BALLSTON -- Republican voters in Ballston will be picking between two candidates for town supervisor on Tuesday, as well as sorting among three GOP candidates for two Town Board seats.
But while the supervisor contest between incumbent Tim Szczepaniak and challenger Eric Connolly is straightforward, the Town Board race between Bill Goslin, Charles "Chuck" Curtiss and Peter Solberg is more complex. Two seats will be filled, but only Goslin has the backing of the town Republican Committee. Curtiss, who is an incumbent seeking re-election, did not get the committee's backing last winter.
Szczepaniak, 55, a project analyst at the Knolls Atomic Power Laboratory, is seeking his third two-year term as supervisor, after serving eight years on the Town Board. He said he's running on a record of success.
"We still don't have a town [general] tax or a highway tax, and that comes with a lot of hard work," Szczepaniak said. "We have a $2.5 million fund balance, and Ballston and Wilton are the only towns left [in Saratoga County] without a town or highway tax."
Connolly, 48, who teaches economics and video production at Schenectady High School, said one of his big concerns is about the amount of development occurring in Ballston, which between 2010-2018 saw the highest percentage growth rate of any town in New York state -- 15 percent.
"The most important thing for the town to do is put a short-term moratorium on development," Connolly said.
A moratorium is needed, he said, to sort out changes in the town zoning law, which he said should eliminate the use of planned development districts -- project-customized zoning -- while requiring developers to put money into a transfer-of-development-rights fund, which would be used to preserve farmland.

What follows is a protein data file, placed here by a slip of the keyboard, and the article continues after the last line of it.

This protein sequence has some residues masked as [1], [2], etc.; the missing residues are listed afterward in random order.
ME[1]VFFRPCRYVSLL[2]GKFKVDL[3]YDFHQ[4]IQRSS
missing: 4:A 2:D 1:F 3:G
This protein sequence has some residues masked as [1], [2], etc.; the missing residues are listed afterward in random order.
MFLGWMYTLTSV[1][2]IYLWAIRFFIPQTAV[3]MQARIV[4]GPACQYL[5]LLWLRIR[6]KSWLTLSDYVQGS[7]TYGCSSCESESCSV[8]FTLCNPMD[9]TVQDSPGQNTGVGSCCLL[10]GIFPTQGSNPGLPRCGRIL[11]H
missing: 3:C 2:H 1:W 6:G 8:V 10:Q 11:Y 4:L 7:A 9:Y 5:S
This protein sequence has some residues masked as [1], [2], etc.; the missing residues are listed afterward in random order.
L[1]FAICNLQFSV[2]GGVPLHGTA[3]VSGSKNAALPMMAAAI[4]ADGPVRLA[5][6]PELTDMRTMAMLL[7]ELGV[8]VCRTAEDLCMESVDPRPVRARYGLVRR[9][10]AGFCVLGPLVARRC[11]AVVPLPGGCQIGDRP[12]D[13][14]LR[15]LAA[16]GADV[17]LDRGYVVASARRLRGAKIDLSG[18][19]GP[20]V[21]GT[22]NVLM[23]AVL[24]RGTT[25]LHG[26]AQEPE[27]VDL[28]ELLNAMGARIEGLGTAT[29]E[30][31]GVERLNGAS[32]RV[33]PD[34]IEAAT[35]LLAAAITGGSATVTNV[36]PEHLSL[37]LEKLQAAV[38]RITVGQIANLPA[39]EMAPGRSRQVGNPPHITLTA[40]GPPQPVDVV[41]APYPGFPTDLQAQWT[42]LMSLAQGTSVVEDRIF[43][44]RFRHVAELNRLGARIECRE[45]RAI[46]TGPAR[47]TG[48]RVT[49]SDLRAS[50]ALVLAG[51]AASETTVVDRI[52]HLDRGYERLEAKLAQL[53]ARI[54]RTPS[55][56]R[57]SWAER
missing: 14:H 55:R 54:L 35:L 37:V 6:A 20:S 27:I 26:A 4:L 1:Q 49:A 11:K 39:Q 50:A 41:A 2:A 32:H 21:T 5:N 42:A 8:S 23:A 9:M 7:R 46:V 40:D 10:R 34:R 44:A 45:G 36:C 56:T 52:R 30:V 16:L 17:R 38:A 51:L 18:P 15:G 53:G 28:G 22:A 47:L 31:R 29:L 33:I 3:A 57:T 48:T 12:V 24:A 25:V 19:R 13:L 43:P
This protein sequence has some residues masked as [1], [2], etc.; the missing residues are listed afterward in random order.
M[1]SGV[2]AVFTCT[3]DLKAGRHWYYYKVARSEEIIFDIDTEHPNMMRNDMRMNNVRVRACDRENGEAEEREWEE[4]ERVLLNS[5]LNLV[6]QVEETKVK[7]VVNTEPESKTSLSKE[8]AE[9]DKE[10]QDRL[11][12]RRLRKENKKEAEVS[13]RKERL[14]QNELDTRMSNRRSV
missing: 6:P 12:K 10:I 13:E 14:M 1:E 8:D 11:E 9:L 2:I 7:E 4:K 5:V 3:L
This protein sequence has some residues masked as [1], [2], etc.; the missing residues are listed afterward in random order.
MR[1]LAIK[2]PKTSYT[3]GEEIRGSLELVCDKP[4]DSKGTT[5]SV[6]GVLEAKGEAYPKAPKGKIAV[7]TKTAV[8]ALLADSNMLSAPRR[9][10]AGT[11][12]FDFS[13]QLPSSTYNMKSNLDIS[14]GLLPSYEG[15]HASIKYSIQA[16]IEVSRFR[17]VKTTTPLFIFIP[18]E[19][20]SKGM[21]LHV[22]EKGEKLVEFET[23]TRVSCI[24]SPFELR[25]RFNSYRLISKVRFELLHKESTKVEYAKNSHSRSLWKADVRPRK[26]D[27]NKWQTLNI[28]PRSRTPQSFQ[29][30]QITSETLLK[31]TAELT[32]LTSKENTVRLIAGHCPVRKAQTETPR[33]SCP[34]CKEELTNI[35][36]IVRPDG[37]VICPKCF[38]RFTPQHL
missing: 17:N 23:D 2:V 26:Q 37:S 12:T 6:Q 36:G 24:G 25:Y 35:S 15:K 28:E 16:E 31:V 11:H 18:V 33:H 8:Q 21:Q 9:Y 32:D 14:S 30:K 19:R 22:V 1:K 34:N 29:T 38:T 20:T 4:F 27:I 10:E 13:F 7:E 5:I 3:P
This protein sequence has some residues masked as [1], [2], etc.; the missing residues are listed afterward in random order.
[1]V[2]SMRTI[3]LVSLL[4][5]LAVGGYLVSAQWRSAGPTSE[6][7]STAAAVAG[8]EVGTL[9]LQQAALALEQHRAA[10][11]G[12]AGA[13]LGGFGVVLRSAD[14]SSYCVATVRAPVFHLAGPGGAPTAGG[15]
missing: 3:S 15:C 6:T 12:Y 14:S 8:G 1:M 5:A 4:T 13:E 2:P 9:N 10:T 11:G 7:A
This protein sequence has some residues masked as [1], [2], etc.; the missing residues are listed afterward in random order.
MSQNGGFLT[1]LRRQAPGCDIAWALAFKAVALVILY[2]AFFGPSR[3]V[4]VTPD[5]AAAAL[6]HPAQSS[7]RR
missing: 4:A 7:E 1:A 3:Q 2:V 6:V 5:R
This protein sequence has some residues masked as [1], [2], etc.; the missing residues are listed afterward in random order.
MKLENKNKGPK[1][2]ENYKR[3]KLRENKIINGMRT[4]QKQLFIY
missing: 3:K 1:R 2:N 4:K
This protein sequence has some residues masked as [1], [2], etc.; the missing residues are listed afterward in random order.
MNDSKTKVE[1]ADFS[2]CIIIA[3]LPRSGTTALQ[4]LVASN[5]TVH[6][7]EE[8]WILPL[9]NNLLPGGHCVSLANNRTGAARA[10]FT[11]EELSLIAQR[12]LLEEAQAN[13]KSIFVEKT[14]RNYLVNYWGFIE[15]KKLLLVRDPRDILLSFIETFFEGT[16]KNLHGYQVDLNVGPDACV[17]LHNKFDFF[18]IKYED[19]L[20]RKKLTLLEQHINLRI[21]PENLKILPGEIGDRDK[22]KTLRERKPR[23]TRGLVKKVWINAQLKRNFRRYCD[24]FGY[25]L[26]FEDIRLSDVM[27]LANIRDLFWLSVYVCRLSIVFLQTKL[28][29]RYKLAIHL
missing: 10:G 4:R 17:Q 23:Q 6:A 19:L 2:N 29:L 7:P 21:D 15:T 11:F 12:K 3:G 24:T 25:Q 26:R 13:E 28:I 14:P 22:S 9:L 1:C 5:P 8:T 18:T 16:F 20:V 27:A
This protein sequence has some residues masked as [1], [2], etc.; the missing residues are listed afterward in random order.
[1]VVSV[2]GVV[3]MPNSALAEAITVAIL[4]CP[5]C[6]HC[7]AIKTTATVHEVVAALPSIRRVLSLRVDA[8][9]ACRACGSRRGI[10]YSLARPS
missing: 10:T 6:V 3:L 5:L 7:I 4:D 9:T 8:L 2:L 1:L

"We are supposed to be a farms-first community, but then over the last 10 years we've been the fastest-growing town in New York state," Connolly said. "Clearly, [current town leaders] want to grow the sales tax, they think that's the answer."
Connolly has faced attacks, including a mailing this week paid for by the state Republican Committee, accusing him on various grounds of being a "phony." He's also been called a "newcomer," though Connolly noted that he grew up in Ballston Spa.
If renominated, Szczepaniak said he is also looking for the town to limit future development. "Our town is fully built out, and we really don't need any more apartments," he said.
He said the Town Board in the future plans to limit the use of planned development districts to state Route 50 and Route 67 east of Ballston Spa, and eventually phase out their use entirely. PDDs have been used to let developers increase the density of their projects, critics say. But they also require developers to preserve open space.
Szczepaniak said he and Goslin have a record of accomplishments, including development of two new town parks, the passive-recreation Anchor Diamond Park on Middle Line Road and the Fireman's Grove property in Ballston Lake.
"In the economic development arena, Hannaford is being built [south of Ballston Spa] and will be open in November. When you knock on people's doors, they want a grocery store, and we've delivered that," Szczepaniak said. "When you look at the corner of Lakehill Road and Route 50 in Burnt Hills, that's much improved."
In the Town Board race, at least one of the two challengers will win, since there are two seats at stake.
Curtiss, who is a dairy farmer, lost town Republican Committee backing after criticizing the town's pace of development, which he fears will extend housing further into the farmlands west of Middle Line Road. The committee backed Solberg instead, but he then rejected the committee's support, saying the ticket didn't reflect his concerns about limiting development and preserving farmland. He instead aligned with Connolly and Curtiss.
Smart Growth Ballston, a citizen group that helped stop a Wal-Mart from being built in town, has endorsed the Connolly-Curtiss-Solberg ticket.
Regardless of the outcome of Tuesday's primary, all the parties will have independent or other party ballot lines in the November election. Though Connolly, Curtiss and Solberg are all registered Republicans, the town's Democratic Committee has endorsed them for the November vote.